Light Of Alien ‘Super-Earth’ Detected By Spitzer
Lee Rannals for RedOrbit.com
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Light from a “super-Earth” planet that lies beyond our solar system has been detected for the first time by NASA’s Spitzer Space Telescope.
NASA said that although the planet, 55 Cancri e, is not habitable, meaning it is unable to support life, the detection is a monumental step towards searching for signs of life on other planets.
“Spitzer has amazed us yet again,” Bill Danchi, Spitzer program scientist at NASA Headquarters in Washington, said in a press release. “The spacecraft is pioneering the study of atmospheres of distant planets and paving the way for NASA’s upcoming James Webb Space Telescope to apply a similar technique on potentially habitable planets.”
The planet falls into a class of planets deemed “super Earths,” which are more massive than our planet, but lighter than giant planets like Neptune.
The planet is about twice as big and eight times as massive as Earth, according to a NASA press release. The space agency said that it orbits the star 55 Cancri in about 18 hours.
NASA’s Spitzer was able to help study the planet by analyzing how light from 55 Cancri changed as 55 Cancri e passed in front of it. Spitzer helped measure how much infrared light comes from the planet itself, which revealed that the planet is likely dark, and its sun-facing side is over 3,140 degrees Fahrenheit.
The discovery coincides with a theory that 55 Cacri e is a water world, which is a planet with a rocky core surrounded by a layer of water in a “supercritical” state. In this state, both liquid and gas are covered by a blanket of steam.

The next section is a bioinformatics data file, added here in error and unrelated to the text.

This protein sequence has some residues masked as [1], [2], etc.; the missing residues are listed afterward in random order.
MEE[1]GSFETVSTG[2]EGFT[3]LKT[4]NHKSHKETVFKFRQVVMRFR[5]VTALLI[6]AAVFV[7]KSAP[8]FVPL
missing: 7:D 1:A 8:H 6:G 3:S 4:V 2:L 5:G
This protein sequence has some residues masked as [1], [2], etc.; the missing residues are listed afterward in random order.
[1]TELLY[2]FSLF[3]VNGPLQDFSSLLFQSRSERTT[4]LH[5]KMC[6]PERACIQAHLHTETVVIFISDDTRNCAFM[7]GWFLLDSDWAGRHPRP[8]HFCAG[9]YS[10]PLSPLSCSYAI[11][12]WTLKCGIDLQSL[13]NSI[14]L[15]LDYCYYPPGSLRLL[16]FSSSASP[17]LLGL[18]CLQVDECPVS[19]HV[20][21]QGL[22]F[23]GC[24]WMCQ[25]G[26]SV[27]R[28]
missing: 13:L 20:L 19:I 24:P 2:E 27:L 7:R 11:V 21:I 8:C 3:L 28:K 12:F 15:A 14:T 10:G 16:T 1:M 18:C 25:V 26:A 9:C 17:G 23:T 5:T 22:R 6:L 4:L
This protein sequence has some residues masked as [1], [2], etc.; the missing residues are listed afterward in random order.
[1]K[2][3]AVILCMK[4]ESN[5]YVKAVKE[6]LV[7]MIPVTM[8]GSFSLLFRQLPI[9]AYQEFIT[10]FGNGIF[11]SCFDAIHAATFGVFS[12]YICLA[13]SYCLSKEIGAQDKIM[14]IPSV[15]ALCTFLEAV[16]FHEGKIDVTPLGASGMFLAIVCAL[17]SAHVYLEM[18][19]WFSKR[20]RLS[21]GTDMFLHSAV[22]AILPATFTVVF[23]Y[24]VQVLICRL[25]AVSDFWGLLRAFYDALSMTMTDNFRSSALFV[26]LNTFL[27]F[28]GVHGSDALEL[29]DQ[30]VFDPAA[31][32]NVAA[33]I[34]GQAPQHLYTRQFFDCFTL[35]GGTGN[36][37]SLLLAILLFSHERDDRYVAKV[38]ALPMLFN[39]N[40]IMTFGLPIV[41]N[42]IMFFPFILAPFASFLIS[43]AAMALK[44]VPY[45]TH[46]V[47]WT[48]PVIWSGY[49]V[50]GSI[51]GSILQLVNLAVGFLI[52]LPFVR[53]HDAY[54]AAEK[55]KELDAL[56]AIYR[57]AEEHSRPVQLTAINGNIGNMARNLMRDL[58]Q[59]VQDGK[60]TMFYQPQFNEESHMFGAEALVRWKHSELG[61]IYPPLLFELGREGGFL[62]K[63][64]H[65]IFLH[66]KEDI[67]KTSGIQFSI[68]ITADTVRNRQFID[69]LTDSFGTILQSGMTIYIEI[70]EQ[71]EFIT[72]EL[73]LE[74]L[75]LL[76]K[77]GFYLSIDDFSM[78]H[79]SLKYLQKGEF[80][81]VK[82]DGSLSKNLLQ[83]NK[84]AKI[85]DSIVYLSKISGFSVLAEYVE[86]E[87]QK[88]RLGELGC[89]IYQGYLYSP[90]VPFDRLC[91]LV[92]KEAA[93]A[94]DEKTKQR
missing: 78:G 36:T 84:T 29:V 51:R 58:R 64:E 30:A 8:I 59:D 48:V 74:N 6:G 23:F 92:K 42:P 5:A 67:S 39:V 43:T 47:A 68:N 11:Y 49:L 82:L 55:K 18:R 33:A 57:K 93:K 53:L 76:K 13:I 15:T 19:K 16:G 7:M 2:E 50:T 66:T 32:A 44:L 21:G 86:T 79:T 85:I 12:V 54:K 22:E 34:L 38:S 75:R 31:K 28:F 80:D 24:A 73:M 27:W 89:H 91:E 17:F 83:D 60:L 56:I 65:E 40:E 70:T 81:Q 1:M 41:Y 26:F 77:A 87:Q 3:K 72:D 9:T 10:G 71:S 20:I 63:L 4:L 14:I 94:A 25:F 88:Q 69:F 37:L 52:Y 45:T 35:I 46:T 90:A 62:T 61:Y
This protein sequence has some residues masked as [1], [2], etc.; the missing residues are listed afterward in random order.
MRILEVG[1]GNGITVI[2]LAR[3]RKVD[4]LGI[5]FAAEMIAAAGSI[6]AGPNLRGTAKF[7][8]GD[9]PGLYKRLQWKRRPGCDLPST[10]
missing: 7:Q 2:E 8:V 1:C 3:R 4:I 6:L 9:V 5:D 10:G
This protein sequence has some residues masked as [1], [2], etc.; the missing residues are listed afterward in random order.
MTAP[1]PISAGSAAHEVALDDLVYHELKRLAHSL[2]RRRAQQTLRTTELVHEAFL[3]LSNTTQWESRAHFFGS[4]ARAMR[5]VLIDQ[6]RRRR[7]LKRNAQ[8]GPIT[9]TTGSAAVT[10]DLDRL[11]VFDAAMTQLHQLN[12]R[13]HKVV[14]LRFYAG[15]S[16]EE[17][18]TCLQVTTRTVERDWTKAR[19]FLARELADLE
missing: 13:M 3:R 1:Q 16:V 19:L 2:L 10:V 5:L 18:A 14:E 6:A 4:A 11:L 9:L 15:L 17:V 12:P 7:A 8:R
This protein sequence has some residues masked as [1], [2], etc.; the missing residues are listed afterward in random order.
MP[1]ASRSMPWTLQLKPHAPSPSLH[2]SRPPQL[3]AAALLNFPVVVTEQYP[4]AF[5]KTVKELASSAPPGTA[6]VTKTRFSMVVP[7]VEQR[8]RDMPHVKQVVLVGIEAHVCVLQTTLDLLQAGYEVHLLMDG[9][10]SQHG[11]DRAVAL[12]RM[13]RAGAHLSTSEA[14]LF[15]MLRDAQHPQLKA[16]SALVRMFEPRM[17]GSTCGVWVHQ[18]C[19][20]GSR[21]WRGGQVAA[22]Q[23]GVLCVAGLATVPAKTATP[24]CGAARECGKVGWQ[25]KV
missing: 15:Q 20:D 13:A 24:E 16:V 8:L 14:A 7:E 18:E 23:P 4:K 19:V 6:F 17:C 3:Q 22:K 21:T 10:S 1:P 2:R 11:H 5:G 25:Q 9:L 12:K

“It could be very similar to Neptune, if you pulled Neptune in toward our sun and watched its atmosphere boil away,” Michaël Gillon of Université de Liège in Belgium, principal investigator of the research, said in a press release.
The planet’s system is 41 light-years away from Earth, and consists of 5 planets, with 55 Cancri e lying the closest to the star.
NASA said the sun-facing side of the planet is extremely dark, which indicates the planet probably does not have a substantial atmosphere to carry the sun’s heat to the unlit side.
NASA’s James Webb Telescope will be able to help unveil some more information about the planet’s composition after it is launched in 2018.
“When we conceived of Spitzer more than 40 years ago, exoplanets hadn’t even been discovered,” Michael Werner, Spitzer project scientist at NASA’s Jet Propulsion Laboratory in Pasadena, California, said in a press release. “Because Spitzer was built very well, it’s been able to adapt to this new field and make historic advances such as this.”
Spitzer became the first telescope to detect light from a planet beyond our solar system back in 2005, helping astronomers find the infrared light of a “hot Jupiter.” Since then, NASA’s Hubble and Kepler space telescopes have performed similar feats by finding gas giants using the same method.
Image 2 (below): This plot of data from NASA’s Spitzer Space Telescope reveals the light from a “super Earth” called 55 Cancri e. Image credit: NASA/JPL-Caltech/MIT